Dosym Satpayev, director of the Almaty-based Risks Assessment Group think tank, suggested that Nazarbayev’s backing of Russia over Ukraine may represent what he sees as the lesser of two evils: for the 73-year-old president, in power for over two decades, his fear of domestic dissent seems to be overwhelming any concern that “separatist sentiments could be possible in Kazakhstan itself.”
“That means fears of revolutions and coups turned out to be higher for Kazakhstan’s leadership than fear of the threat of separatism,” he told EurasiaNet.org.
Unfazed by Nazarbayev’s pro-Kremlin stance, Western leaders including U.S. President Barack Obama, UK Prime Minister David Cameron, and French President Francois Hollande lined up to meet him in The Hague.
This suggests that Kazakhstan still retains lots of diplomatic wiggle room to get back squarely on a multi-vector track. As well as eyeing Kazakhstan’s oil and gas reserves, Western leaders may be hoping the veteran Kazakhstani leader can exert a behind-the-scenes, calming influence on the irascible Putin.
In a nod to Western sentiment and Kiev’s sensibilities, Astana has mixed pro-Russian pronouncements with statements on the need to uphold Ukraine’s sovereignty, performing what Sarym calls a “verbal balancing act.”
The nuclear summit also offered Nazarbayev a PR opportunity to note the contrasts between Kazakhstan and Ukraine, says Satpayev, and laud “Kazakhstan’s domestic political and inter-ethnic stability.”
Nazarbayev has consistently made clear that, multi-vector policy notwithstanding, he considers Russia to be Kazakhstan’s main geostrategic ally. Beyond the politics of such a position lie glaring economic realities.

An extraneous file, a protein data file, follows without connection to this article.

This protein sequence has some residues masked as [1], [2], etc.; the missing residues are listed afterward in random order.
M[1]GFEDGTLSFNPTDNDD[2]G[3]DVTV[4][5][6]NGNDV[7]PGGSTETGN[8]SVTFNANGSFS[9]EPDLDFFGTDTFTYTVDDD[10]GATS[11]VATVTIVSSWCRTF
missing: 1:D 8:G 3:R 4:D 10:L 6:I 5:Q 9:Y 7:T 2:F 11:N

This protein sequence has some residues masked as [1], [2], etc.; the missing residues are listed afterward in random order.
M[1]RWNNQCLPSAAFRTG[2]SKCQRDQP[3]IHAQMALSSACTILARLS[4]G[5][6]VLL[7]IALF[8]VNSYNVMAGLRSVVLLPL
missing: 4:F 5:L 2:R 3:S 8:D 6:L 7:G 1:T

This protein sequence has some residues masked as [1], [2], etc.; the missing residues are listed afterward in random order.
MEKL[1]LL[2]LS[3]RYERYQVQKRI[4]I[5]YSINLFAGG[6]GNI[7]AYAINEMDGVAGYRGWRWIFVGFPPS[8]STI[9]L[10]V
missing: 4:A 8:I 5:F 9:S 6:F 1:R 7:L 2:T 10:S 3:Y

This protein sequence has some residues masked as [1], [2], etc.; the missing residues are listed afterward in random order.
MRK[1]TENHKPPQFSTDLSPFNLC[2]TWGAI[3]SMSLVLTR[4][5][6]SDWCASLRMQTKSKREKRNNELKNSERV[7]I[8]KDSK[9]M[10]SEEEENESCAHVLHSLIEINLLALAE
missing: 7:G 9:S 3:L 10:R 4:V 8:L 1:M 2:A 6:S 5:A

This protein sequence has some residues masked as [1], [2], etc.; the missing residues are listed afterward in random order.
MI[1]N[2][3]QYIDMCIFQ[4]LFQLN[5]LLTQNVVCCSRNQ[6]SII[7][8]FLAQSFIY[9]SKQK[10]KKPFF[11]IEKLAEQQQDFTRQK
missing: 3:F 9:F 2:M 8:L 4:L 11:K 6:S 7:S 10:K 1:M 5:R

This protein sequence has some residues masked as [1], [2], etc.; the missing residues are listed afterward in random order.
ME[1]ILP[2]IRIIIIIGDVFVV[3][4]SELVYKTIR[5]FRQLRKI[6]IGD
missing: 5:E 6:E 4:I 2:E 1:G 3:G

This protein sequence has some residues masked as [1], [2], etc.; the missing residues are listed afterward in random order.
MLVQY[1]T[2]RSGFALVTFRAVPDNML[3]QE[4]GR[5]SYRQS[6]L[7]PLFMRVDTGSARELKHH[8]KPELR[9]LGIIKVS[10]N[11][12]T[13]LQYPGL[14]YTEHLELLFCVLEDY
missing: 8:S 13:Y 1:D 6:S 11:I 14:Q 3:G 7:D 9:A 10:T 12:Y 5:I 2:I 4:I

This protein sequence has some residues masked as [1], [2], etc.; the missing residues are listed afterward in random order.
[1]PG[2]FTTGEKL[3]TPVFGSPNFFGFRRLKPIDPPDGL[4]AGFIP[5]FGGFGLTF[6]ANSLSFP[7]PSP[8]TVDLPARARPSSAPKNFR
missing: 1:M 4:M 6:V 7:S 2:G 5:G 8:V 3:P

Russia is Kazakhstan’s largest trading partner, last year accounting for 36 percent of imports worth 17.6 billion dollars and seven percent of exports worth 5.8 billion dollars.
The trade balance may be in Russia’s favour, but – crucially for Kazakhstan – while most trading partners buy oil, Russia is a major consumer of non-oil exports.
Kazakhstan is also tied into economic cooperation with Russia through their membership of the Customs Union, a trilateral free trade zone with Belarus which is due to sign an agreement in May to expand into the Eurasian Economic Union from 2015.
For Putin, Ukraine’s tilt westward has infused his Eurasian Union vision with even greater political significance. Nazarbayev is a strong backer of Eurasian integration (he first proposed the idea of a Eurasian Union in 1994) – but he nowadays views the political element of integration with suspicion.
In The Hague he took pains to stress that Kazakhstan has a “purely pragmatic economic interest” in the union, which, as he pointed out, allows his landlocked country tariff-free access to the Black Sea through Russia.
Furthermore, it should not be forgotten that, in addition to political and economic factors, there is a “mental factor” contributing Kazakhstan’s support for Russia, suggests Sarym: many in the Astana political elite (including Nazarbayev) have held top posts since the Soviet era, and in their worldview, “Moscow is the center of the world and the Kremlin is a cultural mecca.”
Editor’s note: Joanna Lillis is a freelance writer who specialises in Central Asia. This story originally appeared on EurasiaNet.org.